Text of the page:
- The term dhyāna sūtra represents a reconstruction of the Chinese chan jing, which appears in the titles of a certain group of texts as well as in the writings of Chinese Buddhists of the early 5th century AD as Sengrui, Huiyuan, and Huiguan.
This group represents treatises or manuals of meditation belonging to or, at least, partly drawing their inspiration from Sarvāstivāda tradition. We must not forget, however, that many of the dhyāna sūtras are, as it were, a common product of the Buddhist traditions from North-West India, Central Asia, and China. Although the basic material of these texts doubtlessly comes from Indian Buddhism, we must not exclude the possibility that they were compiled in Central Asia or that Buddhist monks from Central Asia, who in most of the cases were those who brought the dhyāna sūtras to China, had a more or less substantial influence on the final form of the scriptures in the process of translating them into Chinese. Kumārajīva would be perhaps the most eloquent example of this case.
Doctrinally, the dhyāna sūtras range from a basically orthodox Sarvāstivāda standpoint to a substantial compromise with Mahāyāna teachings and practices. In some cases, this compromise is so advanced that it is very difficult to make a distinction between such a text and a samādhi sūtra (sammei jing), which represents a purely Mahāyāna scripture....
Although the textual formation of many of these dhyāna sūtras remains a very complicated process, the original texts or, at least, much of the meditation practices and doctrines, especially those associated with Conservative Buddhism, can be traced back to the Kashmirian Yogācāra school belonging to the Sarvāstivāda tradition. Most of these meditation manuals were compiled or, at least, reflect the practice and theory of the Sarvāstivāda Yogācārins of the first four centuries of our era.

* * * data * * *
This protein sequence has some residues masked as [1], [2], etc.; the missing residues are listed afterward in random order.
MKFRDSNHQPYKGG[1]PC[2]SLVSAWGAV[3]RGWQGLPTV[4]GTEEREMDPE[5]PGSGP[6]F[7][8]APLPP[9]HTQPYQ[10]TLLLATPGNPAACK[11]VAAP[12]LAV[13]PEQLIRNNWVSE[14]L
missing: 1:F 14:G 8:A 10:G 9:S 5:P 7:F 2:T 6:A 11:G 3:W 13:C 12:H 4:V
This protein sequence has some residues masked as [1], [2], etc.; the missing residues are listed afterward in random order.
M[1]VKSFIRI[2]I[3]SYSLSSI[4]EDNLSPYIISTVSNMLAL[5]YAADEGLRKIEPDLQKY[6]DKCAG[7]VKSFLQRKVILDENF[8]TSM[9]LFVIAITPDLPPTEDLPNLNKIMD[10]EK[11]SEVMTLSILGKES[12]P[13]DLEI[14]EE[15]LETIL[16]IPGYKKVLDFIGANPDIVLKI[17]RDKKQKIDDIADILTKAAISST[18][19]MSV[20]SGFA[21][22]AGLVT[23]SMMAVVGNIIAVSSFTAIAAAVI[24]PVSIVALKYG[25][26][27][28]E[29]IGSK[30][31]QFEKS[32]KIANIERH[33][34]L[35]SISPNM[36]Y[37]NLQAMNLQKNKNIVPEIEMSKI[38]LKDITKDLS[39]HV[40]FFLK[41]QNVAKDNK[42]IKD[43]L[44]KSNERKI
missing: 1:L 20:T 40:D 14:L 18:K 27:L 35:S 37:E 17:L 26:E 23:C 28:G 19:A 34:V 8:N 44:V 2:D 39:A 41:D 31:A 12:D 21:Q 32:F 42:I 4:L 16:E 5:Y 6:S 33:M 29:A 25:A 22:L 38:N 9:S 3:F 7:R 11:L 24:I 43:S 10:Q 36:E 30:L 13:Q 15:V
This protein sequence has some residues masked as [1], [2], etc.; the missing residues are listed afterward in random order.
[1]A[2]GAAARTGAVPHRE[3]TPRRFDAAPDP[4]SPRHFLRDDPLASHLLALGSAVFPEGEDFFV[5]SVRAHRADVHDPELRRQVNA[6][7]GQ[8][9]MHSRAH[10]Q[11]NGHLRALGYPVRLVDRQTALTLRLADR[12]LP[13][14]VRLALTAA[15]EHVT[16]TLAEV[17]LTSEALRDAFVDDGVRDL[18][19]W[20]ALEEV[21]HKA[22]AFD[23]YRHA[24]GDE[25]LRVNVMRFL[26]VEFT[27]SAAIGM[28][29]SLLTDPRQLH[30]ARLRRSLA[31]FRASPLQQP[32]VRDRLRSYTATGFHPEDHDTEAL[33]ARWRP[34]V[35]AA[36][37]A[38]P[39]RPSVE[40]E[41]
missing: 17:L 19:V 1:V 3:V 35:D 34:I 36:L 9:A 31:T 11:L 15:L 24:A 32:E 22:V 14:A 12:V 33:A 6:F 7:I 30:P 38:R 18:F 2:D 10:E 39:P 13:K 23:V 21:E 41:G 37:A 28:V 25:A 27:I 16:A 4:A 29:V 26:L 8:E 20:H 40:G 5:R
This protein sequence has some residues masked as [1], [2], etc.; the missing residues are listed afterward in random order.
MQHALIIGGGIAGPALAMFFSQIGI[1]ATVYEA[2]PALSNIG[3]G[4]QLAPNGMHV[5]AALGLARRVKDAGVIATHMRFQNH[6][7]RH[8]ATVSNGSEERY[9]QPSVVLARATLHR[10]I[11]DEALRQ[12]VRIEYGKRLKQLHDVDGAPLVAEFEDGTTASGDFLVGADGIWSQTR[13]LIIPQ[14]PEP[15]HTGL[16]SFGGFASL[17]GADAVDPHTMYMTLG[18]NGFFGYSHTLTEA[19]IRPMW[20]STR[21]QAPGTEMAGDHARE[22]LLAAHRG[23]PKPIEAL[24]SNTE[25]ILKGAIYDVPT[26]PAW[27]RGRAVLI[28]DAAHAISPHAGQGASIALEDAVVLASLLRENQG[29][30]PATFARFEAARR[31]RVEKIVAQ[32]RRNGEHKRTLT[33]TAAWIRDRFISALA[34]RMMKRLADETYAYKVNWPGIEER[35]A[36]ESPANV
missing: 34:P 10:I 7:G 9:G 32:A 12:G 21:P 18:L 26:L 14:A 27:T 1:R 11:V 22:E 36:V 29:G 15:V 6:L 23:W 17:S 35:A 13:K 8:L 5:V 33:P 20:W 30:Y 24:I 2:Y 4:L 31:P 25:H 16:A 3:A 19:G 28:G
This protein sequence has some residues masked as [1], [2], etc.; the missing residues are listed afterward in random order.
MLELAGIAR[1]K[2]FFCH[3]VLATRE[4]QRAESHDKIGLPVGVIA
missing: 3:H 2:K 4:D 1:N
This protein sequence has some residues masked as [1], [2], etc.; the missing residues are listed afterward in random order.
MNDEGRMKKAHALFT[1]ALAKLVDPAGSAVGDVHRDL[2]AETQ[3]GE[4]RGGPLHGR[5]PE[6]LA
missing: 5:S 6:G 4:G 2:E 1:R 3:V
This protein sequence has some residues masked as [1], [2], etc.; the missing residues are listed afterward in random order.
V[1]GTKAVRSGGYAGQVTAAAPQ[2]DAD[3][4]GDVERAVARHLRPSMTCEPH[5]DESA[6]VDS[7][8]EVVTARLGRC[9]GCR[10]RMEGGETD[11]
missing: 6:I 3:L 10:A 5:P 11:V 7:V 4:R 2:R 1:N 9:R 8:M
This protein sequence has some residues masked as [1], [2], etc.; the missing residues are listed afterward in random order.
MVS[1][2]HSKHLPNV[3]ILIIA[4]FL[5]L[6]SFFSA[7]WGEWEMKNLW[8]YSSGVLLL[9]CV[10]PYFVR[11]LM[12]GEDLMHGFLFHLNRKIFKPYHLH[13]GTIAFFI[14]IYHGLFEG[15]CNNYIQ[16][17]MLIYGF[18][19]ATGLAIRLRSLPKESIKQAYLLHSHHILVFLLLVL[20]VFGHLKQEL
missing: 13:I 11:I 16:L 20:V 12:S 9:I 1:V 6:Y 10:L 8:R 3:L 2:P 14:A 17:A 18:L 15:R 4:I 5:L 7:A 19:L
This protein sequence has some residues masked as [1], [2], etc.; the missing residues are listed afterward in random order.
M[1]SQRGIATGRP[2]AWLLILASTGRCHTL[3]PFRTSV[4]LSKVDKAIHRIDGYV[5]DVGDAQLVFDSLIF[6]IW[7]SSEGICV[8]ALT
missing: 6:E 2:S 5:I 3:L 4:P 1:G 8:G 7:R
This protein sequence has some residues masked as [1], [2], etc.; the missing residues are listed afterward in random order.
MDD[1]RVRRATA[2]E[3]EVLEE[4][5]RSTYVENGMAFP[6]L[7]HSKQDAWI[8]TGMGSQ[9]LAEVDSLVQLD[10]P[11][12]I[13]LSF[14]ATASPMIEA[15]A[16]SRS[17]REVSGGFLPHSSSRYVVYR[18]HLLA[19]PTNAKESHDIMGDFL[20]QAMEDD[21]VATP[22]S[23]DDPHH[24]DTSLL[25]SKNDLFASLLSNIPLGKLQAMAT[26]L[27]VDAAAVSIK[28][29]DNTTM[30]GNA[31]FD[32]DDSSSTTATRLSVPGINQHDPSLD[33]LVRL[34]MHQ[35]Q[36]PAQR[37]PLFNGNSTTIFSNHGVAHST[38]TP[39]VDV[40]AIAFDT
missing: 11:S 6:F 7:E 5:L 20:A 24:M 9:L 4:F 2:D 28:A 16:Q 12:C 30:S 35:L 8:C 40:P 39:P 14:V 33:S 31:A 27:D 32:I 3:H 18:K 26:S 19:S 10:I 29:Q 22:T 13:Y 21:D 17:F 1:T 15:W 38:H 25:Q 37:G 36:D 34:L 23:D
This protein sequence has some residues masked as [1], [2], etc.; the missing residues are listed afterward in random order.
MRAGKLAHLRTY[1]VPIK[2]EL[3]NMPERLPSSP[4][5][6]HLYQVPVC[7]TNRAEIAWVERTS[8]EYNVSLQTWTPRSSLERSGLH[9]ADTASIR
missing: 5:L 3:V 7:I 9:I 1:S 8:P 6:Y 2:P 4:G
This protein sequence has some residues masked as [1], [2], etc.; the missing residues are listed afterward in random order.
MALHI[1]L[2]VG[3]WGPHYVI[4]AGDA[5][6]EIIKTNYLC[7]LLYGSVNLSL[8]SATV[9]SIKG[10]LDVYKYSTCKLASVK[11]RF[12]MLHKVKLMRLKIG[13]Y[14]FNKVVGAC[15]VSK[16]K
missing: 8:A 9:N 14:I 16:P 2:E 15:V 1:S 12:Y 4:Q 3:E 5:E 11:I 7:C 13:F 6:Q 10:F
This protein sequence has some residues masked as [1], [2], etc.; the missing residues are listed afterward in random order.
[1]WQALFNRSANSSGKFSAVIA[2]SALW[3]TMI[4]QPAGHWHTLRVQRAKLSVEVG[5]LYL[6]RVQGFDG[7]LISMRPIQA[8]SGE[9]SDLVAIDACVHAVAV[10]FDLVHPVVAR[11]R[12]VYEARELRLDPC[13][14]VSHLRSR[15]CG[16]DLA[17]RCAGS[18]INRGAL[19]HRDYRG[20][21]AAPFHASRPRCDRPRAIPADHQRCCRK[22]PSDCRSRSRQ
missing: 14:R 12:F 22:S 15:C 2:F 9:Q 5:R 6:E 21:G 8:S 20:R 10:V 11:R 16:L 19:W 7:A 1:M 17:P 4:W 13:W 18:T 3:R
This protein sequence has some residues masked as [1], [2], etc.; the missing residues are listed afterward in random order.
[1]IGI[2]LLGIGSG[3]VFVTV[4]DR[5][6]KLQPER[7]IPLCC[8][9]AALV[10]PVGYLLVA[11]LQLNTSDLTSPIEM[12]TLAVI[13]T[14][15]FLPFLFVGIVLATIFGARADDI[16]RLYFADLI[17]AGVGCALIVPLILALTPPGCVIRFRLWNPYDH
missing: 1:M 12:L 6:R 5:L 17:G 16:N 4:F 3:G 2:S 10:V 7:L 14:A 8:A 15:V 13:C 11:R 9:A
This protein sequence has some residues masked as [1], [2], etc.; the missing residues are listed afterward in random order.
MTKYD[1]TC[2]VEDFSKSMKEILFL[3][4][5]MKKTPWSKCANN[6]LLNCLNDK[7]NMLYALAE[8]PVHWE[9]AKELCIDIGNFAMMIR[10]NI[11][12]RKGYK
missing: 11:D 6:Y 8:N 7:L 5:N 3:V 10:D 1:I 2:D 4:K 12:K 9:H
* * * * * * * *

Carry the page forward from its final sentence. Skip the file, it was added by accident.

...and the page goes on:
T 15 no. 606 Xiuxing dao di jing (Yogācārabhūmi of Saṅgharakṣa)
Demiéville, Paul. ‘La Yogācārabhūmi de Sangharaksa’, Bulletin de l'Ecole française d'Extrême-Orient, Tome 44 N°2, 1951.
Seton, Gregory Max. A Preliminary Study of The Meaning of "Yoga" in Saṅgharakṣa's Yogācārabhūmi and Its Context. M.A. Thesis, University of California at Santa Barbara, 2009.
T 15 no. 613 Chan miyaofa jing (Sūtra of The Secret Essentials of Dhyāna)
Yuanci. A Study of the Meditation Methods in the DESM and Other Early Chinese Texts. The Buddhist Academy of China. n.d.
T 15 no. 614 Zuochan sanmei jing (Dhyānasamādhisūtra)
Yamabe, Nobuyoshi. The Sūtra on the Concentration of Sitting Meditation. Numata Center for Buddhist Translation and Research, 2009.
Guo Cheen. The Sutra of Sitting Dhyāna Samadhi. n.d.
T 15 no. 616 Chanfa yaojie (Essential Explanation of The Method of Dhyāna)
Huynh, Trung (Thich Hang Dat). A Reappraisal of Kumārajīva’s Role in Medieval Chinese Buddhism: An Examination of Kumārajīva’s Translation Text on “The Essential Explanation of the Method of Dhyana”. M.A. Thesis, University of the West, 2011.
T 15 no. 617 Siwei yaolue fa (An Epitome of Meditation)
Mukhopadhyaya, Sujitkumar. An Outline of Principal Methods of Meditation. Santiniketan, 1972. (Originally published in the Visva-Bharati Annals, vol. III, 1950.)
T 15 no. 618 Damoduoluo chan jing (Dharmatrāta Dhyānasūtra)
Other related resources:
Deleanu, Florin. ‘Mindfulness of Breathing in the Dhyāna Sūtras’, Transactions of the International Conference of Orientalists in Japan (TICOJ) 37, 1992.
Deleanu, Florin. ‘Śrāvakayāna Yoga Practices and Mahāyāna Buddhism’, Bulletin of the Graduate Division of Literature of Waseda University, Special Issue No. 20 (Philosophy-History), 1993.
Deleanu, Florin. ‘A Preliminary Study of An Shigao’s Translation of the Yogācārabhūmi’, The Journal of the Department of Liberal Arts of Kansai Medical University, Vol. 17, 1997.
Greene, Eric. Of Bones and Buddhas: Contemplation of the Corpse and its Connection to Meditations on Purity as Evidenced by 5th Century Chinese Meditation Manuals. M.A. Thesis. University of California, 2006.
Yamabe, Nobuyoshi. The Sūtra of the Ocean-Like Samadhi of the Visualization of the Buddha: The Interfusion of the Chinese and Indian Cultures in Central Asian as Reflected in a Fifth Century Apocryphal Sūtra. PhD Dissertation. Yale University, 1999.